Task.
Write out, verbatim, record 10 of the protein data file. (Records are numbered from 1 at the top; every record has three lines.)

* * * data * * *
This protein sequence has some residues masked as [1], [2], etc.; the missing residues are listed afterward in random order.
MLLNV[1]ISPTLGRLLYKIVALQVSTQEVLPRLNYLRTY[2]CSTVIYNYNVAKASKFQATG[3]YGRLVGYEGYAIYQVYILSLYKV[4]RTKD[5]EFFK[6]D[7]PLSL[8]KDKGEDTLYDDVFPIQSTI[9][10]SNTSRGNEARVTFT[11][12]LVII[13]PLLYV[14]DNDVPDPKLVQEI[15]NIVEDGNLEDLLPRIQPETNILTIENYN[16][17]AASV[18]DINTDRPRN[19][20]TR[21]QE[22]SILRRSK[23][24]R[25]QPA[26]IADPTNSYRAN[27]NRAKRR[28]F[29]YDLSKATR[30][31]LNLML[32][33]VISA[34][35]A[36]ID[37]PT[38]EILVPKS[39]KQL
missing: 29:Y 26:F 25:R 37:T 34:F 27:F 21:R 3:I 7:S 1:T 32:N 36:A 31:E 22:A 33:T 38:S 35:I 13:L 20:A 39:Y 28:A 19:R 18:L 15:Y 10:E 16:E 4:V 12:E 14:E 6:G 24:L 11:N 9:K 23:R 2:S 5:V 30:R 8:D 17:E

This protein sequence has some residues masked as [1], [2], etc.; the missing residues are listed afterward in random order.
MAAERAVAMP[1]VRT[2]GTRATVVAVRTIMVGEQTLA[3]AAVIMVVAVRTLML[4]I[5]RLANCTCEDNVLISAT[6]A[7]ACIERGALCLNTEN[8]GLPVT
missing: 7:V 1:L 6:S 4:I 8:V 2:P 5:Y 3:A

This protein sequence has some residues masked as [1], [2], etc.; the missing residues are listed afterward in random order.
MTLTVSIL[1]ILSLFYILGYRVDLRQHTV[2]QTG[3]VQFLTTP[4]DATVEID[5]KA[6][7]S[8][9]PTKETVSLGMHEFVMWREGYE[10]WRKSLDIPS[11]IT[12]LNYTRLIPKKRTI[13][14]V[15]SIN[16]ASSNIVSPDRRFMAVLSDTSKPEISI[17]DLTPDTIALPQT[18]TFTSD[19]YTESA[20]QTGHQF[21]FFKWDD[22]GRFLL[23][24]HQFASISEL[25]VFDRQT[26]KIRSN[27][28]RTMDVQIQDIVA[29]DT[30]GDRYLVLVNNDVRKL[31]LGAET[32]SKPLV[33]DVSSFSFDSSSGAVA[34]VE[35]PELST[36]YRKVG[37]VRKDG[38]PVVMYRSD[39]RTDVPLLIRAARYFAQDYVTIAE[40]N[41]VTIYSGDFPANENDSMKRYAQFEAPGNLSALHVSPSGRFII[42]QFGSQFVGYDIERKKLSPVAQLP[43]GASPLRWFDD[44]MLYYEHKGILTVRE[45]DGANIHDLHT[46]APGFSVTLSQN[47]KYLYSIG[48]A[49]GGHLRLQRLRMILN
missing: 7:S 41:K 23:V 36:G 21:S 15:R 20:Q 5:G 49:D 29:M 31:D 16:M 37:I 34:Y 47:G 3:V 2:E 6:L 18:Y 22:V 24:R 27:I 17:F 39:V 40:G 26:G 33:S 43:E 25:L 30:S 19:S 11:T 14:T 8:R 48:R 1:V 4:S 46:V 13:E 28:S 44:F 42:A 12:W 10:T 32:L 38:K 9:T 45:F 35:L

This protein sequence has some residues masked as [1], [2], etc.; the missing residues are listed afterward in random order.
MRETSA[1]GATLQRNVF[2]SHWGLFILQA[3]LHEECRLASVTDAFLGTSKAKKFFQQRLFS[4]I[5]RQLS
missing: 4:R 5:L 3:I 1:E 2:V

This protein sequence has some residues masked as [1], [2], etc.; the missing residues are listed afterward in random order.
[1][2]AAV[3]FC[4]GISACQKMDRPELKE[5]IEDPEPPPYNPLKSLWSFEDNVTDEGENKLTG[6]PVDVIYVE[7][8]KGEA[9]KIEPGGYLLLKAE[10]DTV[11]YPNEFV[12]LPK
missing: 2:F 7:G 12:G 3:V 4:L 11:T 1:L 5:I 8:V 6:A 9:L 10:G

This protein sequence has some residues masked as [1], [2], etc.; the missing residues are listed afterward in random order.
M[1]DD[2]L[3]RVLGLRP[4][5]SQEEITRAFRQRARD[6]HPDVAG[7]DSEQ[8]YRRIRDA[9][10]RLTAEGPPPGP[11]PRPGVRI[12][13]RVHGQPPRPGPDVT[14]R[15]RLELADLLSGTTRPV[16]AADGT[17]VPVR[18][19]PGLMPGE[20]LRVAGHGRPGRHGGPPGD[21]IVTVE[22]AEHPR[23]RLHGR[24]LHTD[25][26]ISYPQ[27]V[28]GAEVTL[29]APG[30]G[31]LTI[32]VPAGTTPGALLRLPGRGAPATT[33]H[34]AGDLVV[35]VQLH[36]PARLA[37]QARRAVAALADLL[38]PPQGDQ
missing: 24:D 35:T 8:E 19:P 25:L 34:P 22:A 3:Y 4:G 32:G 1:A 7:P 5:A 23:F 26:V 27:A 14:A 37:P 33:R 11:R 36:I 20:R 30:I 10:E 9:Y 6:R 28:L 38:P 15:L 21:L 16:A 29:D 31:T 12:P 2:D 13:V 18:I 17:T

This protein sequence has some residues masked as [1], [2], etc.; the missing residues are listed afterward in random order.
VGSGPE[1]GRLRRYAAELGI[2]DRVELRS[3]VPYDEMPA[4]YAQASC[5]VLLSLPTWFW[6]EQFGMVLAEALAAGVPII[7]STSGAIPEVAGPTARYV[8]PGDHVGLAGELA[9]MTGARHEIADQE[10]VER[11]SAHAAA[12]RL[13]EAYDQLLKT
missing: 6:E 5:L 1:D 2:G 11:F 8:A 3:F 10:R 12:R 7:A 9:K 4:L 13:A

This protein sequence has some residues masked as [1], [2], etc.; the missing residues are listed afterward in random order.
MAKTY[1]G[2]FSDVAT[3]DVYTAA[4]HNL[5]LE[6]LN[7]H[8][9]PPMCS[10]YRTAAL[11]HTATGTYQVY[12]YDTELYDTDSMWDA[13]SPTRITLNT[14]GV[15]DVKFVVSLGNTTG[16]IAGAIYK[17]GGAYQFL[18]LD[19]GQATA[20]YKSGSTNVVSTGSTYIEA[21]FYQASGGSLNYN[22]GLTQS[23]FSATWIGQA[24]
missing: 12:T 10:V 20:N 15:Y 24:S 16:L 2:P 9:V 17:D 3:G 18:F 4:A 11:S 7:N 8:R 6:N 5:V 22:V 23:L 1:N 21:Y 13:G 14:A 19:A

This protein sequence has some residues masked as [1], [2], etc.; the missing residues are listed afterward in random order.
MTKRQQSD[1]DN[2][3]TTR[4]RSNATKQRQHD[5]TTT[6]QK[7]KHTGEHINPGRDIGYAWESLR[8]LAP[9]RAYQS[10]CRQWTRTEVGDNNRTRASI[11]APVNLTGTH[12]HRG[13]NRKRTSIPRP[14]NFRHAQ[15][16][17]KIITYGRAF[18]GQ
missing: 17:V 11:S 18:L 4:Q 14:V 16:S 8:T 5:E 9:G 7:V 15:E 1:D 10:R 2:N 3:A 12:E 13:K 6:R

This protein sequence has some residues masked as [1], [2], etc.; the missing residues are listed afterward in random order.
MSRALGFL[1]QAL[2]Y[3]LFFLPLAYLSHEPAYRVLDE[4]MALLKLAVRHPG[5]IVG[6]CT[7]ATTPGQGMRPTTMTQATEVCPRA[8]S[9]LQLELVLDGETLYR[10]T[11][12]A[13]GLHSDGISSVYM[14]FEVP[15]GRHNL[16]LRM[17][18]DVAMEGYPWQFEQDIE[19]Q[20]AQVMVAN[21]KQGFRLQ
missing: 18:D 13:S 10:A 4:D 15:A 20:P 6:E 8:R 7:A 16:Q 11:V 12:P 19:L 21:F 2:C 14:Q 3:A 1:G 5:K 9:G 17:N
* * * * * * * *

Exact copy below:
This protein sequence has some residues masked as [1], [2], etc.; the missing residues are listed afterward in random order.
MSRALGFL[1]QAL[2]Y[3]LFFLPLAYLSHEPAYRVLDE[4]MALLKLAVRHPG[5]IVG[6]CT[7]ATTPGQGMRPTTMTQATEVCPRA[8]S[9]LQLELVLDGETLYR[10]T[11][12]A[13]GLHSDGISSVYM[14]FEVP[15]GRHNL[16]LRM[17][18]DVAMEGYPWQFEQDIE[19]Q[20]AQVMVAN[21]KQGFRLQ
missing: 18:D 13:S 10:A 4:D 15:A 20:P 6:E 8:R 7:A 16:Q 11:V 12:P 19:L 21:F 2:C 14:Q 3:A 1:G 5:K 9:G 17:N